NHL players Pekka Rinne, Jussi Jokinen and Miikka Salomäki have been using Oura during their summer training program with personal training company Prässi Ltd. We asked Pekka Rinne and his personal trainers Sami Alalauri and Katja Kukkula from Prässi what sleep and recovery related factors they keep track of, and how important sleep is for an athlete.
“I keep a close eye on my sleep quality and heart rate variability (HRV), and through these, my readiness to perform”, Rinne says, “I’m really interested in knowing how well my body responds to training.”
Rinne pays attention to sleep and sleep stages, which are vital indicators of recovery. For an athlete, recovery is just as important as training, and according to Rinne, its importance is further highlighted when you get older.
“I’ve learned to listen to my body, and Oura helps me to verify my feelings. It has also helped me to understand my sleep quality, and how to get more deep sleep. From recovery point of view it makes a difference if I sleep 7 or 8 hours, so increasing the amount of sleep is something I aim to do.”
Sleep and Recovery Go Together
Sami Alalauri and Katja Kukkula know that sleep has a profound meaning for an athlete. They use Oura when planning training programs.
“We create individual training programs for all our athletes, and when one wants to develop and train optimally, recovery processes need to be in order. We can’t achieve the results we want if an athlete’s sleep quality, and through this recovery, isn’t good. When readiness numbers are particularly low, we’ll consider whether it’s better to cancel the day’s practice. The ring is a good tool to for athletes to learn to listen their own body.”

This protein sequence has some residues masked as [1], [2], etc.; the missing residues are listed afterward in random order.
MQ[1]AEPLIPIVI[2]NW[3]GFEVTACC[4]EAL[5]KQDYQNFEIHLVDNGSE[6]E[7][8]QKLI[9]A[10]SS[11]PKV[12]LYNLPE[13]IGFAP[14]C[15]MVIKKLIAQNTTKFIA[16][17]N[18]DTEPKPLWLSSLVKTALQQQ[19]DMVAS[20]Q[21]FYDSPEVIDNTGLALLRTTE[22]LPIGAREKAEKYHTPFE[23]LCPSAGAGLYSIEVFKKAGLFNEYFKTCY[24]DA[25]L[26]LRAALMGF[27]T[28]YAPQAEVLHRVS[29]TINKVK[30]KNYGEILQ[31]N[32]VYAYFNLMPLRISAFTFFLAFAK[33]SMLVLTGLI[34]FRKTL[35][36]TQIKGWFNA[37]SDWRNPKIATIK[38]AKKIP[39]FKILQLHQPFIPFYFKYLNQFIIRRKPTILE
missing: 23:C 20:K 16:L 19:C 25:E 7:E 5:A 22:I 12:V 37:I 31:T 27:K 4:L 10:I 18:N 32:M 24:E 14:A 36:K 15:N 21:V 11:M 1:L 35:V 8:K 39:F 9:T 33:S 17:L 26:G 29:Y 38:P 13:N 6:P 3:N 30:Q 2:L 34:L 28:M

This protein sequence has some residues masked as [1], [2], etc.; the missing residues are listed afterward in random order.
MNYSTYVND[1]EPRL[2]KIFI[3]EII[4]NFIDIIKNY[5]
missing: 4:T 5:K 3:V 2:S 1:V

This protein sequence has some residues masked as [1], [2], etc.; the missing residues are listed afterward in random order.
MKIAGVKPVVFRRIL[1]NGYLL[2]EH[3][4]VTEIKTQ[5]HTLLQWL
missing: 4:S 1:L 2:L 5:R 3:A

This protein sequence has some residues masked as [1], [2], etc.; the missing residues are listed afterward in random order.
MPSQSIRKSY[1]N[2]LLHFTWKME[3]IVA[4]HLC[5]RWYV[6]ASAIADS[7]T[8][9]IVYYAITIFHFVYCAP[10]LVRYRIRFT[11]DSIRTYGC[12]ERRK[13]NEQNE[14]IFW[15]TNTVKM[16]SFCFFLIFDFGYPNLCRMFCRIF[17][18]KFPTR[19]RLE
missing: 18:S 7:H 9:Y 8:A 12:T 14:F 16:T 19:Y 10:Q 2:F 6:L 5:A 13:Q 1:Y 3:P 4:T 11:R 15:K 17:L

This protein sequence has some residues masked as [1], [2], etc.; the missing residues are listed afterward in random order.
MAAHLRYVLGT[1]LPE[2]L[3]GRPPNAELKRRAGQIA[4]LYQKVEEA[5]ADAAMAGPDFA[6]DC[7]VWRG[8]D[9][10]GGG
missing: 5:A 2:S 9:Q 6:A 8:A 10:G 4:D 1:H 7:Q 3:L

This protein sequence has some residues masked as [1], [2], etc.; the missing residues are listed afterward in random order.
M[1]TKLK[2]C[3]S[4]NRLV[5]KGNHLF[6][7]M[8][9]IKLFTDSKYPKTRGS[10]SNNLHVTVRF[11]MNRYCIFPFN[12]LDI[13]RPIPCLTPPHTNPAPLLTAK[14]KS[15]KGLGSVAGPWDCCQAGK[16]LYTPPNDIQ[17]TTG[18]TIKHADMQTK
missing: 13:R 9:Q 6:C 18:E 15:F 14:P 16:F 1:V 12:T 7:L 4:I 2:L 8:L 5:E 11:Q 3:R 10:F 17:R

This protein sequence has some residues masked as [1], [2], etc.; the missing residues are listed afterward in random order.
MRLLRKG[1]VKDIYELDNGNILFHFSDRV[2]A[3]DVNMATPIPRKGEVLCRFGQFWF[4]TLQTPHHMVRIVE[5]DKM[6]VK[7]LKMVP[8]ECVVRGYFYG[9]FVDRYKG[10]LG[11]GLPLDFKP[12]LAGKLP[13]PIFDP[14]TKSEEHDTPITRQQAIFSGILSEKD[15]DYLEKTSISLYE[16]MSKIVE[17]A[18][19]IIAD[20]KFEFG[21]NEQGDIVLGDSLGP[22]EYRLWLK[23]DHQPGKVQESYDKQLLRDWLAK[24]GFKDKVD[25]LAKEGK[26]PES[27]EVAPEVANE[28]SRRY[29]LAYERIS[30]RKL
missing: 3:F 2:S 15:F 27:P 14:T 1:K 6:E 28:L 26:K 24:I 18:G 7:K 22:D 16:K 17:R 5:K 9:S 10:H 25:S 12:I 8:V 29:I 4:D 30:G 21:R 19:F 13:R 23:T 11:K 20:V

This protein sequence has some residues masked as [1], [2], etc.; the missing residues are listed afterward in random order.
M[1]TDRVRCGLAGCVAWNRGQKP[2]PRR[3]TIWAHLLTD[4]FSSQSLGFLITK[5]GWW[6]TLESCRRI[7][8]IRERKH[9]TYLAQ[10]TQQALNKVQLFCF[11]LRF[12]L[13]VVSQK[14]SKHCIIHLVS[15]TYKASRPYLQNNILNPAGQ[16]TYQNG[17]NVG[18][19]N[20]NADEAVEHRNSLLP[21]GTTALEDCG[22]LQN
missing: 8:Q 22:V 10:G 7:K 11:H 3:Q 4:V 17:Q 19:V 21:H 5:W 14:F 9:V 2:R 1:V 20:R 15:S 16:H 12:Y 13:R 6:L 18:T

In addition to using Oura with professional athletes, Alalauri and Kukkula use Oura’s data to help keep their own busy lifestyles in balance.
“We’re very interested in all the data that Oura ring provides. If something needs to be pinpointed, it’s the quality of sleep and the structure of sleep stages, and how we can have a positive effect on these through our own behavior. Another interesting thing is HRV, which we keep a close eye on. We train a lot and work long hours, so we want to know that we’re able to recover, and don’t push ourselves too hard”.
Top Tips for Hitting Your Training Goals
Finally, we asked Sami and Katja for three things to pay attention to when working towards hitting your training goals:
- The amount of sleep. Is the overall amount of sleep adequate? We’ve noticed that many people would benefit from 1-2 hours of more sleep each night.
- Sleep stages and their structure. Do you get enough deep sleep? Deep sleep is the stage where your body is recovering from the day’s load. If our clients have low amounts of deep sleep, we’ll play attention to sleep timing and other things that influence deep sleep.
- Heart rate variability (HRV). HRV tells us about body’s stress levels. It helps us to notice in advance if there’s a danger of getting overloaded, and to make changes to a training program accordingly.
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